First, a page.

How do foreign workers navigate competing pressures when deciding to remain in a place or leave for a new destination? Here, we explore migration decision-making across a diverse set of migrant nationalities using an innovative survey experiment implemented in the Arab Gulf state of Qatar. Extending recent work that highlights the contribution of experiments to the study of complex migration decision-making choices, we employ a conjoint survey experiment that asks respondents whether they would remain in the country or seek to leave under randomised scenarios. Responses to conventional migration questions about past and future migration decisions are compared with experimental findings, covering a range of economic, social, and political factors. Both the conventional and experimental results are analysed across nationality subgroups. We find that local security and stability underpin both the reasons that migrants were attracted to Qatar and their propensities to leave, conditional on regional background. This has major implications for migrant decision-making calculus in light of regional economic and political deterioration. The results confirm the importance of a variety of economic factors for complex migration decision-making and suggest that survey experiments present a fruitful option for future research on this topic.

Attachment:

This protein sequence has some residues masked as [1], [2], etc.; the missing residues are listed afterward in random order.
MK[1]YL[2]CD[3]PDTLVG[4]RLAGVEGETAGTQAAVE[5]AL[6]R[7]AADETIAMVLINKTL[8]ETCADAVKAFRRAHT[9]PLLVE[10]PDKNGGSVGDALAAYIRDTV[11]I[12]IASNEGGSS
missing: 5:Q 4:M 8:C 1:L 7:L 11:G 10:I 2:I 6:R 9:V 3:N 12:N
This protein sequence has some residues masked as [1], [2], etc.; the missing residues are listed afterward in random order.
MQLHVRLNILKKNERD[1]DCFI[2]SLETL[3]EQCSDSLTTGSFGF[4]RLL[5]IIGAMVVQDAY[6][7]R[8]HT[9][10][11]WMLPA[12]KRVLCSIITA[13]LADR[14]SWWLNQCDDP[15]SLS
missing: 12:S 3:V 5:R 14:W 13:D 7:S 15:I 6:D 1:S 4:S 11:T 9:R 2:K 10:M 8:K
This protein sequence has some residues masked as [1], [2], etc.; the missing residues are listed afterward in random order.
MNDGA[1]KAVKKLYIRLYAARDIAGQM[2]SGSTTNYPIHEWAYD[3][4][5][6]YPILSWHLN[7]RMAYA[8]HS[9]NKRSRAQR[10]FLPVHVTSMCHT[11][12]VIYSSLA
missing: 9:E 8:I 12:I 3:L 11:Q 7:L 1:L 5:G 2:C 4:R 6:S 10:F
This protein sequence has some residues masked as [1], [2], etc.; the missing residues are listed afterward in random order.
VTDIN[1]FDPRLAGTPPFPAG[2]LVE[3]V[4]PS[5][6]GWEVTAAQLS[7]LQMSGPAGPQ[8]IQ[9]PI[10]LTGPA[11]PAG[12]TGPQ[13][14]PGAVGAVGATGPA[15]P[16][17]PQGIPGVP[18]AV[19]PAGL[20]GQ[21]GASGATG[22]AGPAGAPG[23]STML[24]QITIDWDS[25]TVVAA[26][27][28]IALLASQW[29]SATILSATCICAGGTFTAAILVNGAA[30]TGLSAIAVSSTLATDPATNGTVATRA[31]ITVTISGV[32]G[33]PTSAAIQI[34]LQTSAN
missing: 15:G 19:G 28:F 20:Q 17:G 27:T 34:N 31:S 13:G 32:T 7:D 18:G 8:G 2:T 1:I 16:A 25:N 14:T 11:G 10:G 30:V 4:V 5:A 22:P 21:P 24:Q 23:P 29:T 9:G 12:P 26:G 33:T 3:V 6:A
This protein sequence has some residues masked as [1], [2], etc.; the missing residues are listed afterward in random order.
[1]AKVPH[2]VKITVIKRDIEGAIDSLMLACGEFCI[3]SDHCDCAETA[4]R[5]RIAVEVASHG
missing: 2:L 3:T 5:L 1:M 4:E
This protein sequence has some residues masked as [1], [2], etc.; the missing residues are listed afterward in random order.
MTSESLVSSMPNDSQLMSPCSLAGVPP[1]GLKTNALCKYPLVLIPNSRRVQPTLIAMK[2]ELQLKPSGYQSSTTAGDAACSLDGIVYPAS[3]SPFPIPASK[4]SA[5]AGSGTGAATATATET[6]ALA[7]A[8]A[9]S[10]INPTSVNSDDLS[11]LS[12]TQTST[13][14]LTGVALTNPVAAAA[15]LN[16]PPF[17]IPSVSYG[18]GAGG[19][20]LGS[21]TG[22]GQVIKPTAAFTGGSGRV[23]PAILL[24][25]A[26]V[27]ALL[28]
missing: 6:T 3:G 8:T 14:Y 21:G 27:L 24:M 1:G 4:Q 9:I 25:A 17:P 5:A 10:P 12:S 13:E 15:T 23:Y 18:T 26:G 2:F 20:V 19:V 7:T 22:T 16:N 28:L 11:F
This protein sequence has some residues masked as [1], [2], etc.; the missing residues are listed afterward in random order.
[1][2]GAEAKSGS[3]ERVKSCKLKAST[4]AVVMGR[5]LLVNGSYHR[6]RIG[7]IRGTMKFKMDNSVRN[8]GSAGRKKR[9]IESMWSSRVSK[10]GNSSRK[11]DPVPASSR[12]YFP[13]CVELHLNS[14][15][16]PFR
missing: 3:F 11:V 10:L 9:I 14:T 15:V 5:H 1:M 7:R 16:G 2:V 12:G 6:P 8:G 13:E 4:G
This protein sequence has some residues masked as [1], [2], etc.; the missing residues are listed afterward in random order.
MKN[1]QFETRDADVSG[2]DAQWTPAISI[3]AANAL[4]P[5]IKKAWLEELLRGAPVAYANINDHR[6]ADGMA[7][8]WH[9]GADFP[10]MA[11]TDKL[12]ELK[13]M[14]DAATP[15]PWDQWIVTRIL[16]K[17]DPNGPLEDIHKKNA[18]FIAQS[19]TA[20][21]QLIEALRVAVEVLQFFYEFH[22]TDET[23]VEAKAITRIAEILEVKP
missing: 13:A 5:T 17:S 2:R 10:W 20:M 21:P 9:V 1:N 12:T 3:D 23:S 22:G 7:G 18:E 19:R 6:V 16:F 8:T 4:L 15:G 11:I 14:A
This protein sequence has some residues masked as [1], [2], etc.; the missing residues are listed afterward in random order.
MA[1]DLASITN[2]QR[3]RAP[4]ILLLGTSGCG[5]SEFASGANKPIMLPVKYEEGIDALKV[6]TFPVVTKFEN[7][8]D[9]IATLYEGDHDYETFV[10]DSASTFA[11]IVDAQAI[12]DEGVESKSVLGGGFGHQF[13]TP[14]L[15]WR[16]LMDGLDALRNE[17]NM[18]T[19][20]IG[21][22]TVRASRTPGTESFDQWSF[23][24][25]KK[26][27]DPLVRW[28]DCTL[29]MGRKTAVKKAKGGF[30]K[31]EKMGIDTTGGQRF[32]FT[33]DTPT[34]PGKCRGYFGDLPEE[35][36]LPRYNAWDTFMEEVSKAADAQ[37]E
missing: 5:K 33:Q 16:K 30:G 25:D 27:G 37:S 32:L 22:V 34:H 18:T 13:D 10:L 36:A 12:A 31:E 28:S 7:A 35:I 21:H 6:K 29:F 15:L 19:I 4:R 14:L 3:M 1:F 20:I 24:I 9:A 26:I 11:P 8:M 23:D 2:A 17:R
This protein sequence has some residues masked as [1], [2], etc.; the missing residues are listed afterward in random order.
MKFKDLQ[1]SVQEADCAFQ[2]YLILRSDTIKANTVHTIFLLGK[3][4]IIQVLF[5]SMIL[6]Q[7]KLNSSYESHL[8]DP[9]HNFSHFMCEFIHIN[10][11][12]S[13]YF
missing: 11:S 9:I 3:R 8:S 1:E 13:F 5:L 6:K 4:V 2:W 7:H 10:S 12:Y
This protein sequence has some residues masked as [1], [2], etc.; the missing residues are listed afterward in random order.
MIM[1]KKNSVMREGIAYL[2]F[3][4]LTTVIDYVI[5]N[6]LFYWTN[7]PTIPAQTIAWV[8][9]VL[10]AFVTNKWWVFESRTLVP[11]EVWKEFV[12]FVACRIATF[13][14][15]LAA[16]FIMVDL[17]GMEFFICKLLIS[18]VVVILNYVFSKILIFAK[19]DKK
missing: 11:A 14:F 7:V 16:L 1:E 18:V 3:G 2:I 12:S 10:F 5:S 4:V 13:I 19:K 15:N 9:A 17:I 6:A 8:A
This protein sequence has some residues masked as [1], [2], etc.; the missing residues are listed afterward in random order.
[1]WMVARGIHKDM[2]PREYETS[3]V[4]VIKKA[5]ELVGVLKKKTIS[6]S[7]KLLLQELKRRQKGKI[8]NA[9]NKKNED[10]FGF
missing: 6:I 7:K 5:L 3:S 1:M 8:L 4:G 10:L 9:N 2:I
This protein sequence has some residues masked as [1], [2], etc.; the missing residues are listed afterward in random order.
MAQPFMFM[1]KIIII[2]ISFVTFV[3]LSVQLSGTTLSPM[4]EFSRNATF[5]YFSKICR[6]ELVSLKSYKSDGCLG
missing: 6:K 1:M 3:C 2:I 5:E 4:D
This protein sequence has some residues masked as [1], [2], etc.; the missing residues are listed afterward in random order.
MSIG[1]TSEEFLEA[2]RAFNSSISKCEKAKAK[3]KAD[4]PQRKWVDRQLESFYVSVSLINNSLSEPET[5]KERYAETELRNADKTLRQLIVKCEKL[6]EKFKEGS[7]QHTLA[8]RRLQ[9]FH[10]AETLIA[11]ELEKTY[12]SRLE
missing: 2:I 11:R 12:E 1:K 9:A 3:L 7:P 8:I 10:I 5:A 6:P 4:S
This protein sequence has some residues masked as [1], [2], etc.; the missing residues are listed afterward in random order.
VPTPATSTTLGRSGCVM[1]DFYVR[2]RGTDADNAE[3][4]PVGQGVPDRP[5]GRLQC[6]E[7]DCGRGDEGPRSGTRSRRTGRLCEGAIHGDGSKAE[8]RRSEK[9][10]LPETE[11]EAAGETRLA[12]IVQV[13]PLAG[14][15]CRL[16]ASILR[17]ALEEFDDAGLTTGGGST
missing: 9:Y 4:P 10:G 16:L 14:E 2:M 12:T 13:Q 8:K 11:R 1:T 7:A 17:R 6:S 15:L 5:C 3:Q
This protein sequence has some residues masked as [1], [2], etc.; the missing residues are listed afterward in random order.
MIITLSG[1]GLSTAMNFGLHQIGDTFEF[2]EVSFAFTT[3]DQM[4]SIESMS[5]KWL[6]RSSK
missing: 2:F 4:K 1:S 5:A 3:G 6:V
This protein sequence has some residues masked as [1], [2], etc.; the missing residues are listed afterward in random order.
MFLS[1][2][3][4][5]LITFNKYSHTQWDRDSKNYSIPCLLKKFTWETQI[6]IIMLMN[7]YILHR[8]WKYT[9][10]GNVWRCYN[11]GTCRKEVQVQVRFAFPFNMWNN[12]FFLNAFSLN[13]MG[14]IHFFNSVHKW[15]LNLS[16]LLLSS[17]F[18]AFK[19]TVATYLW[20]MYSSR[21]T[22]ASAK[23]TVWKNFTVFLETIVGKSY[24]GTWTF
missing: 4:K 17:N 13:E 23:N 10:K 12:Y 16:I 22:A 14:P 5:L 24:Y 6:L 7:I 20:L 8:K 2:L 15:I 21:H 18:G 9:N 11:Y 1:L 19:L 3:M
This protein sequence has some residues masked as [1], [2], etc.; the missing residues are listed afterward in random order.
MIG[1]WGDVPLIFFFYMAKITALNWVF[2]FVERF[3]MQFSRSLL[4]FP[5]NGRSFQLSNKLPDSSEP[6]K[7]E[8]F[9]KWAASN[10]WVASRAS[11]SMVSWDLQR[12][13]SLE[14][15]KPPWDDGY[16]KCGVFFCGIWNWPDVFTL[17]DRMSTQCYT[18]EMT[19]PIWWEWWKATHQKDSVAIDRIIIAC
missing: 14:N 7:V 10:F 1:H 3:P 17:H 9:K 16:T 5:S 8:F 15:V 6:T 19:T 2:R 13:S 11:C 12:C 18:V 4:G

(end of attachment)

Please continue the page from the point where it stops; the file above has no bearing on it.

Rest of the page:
- conjoint analysis
- Middle East
- survey experiment
ASJC Scopus subject areas
- Geography, Planning and Development